Fans applaud as Portland Rising players are announced before the start of a tournament at Fitzpatrick Stadium last summer. Portland Rising is Maine’s first professional Ultimate team and features women, transgender and non-binary athletes. Ben McCanna/Staff Photographer

Portland Rising waited more than two years for all the typical franchise firsts. Now those firsts are coming fast.

Last Saturday, the team began play in its first full season as a member of the Premier Ultimate League, a professional Ultimate league for women, transgender and non-binary athletes. One of 12 teams in the league, Portland Rising will play the first of three consecutive home games at 5:30 p.m. Saturday at Fitzpatrick Stadium when it hosts the Atlanta Soul.

Ultimate is played 7-on-7, with the players passing a flying disc while trying to reach the opponent’s end zone. The game consists of four 12-minute quarters, and draws elements from football, soccer and basketball.

The team was supposed to debut in the 2020 season, which was lost to the pandemic. Last summer, the Rising’s season consisted of hosting one weekend tournament in August.

Portland is scheduled to host the Columbus Pride at Yarmouth High School on May 14. The Rising close out the home schedule on May 28 against the Nashville Nightshade. Tickets for home games are $20 for adults and $15 for youth and students (ages 5-18) when purchased in advance at the team’s website. Tickets purchased at the gate are $25 for adults, $20 for youth and students.

Saturday’s come-from-behind 17-14 overtime win in Texas over the Austin Torch was the first road game in the Rising’s brief history. Portland trailed 8-3 at the half and was down 14-12 with 1:30 left in regulation before rallying to send the game to OT.


“It was 90 degrees. Kind of different than what we’ve been practicing in,” said team co-owner Chloë Rowse, who also is a player for the Rising. “It’s been an adjustment for sure. This kind of feels like our first real season.”

The Rising have a new coaching staff, with co-head coaches Ryan Cardinal and Eva Fury and assistant coach Ethan Fortin. The team also has a new general manager in former player Mohdis Baker. A Portland native and Deering graduate, Baker coached Ultimate at her alma mater Bates College.

“I get to see a different side of the team I didn’t see previously,” Baker said. “It’s fun to be backstage.”

Chloë Rowse, co-owner of Portland Rising and player on the team, competed in Ultimate for Colorado College and Team USA after learning the sport in Maine. Brianna Soukup/Staff Photographer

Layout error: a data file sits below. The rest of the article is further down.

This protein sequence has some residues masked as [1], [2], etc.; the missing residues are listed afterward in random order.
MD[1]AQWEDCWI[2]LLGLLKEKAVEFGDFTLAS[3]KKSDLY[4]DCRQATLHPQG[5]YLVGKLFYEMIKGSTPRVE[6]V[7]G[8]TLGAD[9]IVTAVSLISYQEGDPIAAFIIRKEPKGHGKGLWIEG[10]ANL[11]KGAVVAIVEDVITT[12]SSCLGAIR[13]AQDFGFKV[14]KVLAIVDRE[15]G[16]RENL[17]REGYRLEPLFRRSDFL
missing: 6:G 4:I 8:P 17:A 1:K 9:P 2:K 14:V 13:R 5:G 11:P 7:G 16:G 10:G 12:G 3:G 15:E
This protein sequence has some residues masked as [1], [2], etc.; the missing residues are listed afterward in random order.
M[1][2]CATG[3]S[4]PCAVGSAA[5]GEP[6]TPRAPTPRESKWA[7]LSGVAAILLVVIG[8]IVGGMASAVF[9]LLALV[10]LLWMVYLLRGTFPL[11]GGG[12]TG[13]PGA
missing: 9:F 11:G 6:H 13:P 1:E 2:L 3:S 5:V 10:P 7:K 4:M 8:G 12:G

Portland’s roster of 28 players (16 made the trip to Austin for last weekend’s game) includes 10 players new to the team this season. Sixty players took part in tryouts earlier this season. That group was whittled down to 40 who were invited to a second tryout before the final roster was chosen, Baker said.

“We were inside, we were masked, but we had players from all over New England at tryouts,” Baker said.

That level of interest in playing for the team emphasizes the growth in Ultimate, Rowse said. A Falmouth native and graduate of Waynflete High, Rowse played along with a handful of girls on a club team made up mostly of boys.


“The level of play is really incredible. We have players who won college championships and played on Team USA,” Rowse said. “There’s so much joy and dedication I’m feeling, and I’m feeling from my teammates.”

Baker noted Yuge Xiao, Sophie Knowles, Caitlin Fitzgerald, Olivia Hampton and Josie Gillett as players who could have an impact on offense this season. Defensively, the team is led by Rowse, Hannah Baranes and Sarah Judd.

Portland Rising looks to make an impact in the community as well as on the field, Rowse said. Tuesday, the team worked with the Natural Resources Council of Maine to organize a plogging event (picking up trash along the trail while jogging) at the Eastern Promenade Trail. The team also will plan events to help grow its sport, including a 3-on-3 Ultimate tournament from 3-5:30 p.m. Sunday at the Wainwright Complex in South Portland.

“We really want this team to be involved in the community,” Rowse said.

In the past, players in the Premier Ultimate League made around $900 for the season. Rowse said salaries this season are to be determined and will depend on how much money the team brings in. Baker thinks there’s already a solid fan base in the Portland area. She watched the season-opening win with friends and fans at a watch party held at Mast Landing Brewing in Westbrook, and said the energy and excitement grew as Rising mounted and completed its comeback.

“There are a ton of Ultimate fans here, and sports fans who may not know about Ultimate but will come out and support the local team,” Baker said. “They come out and watch, and if the wind is carrying (the disc), they might see some cool layout (catches). There’s a ton of opportunities for highlight reels.”

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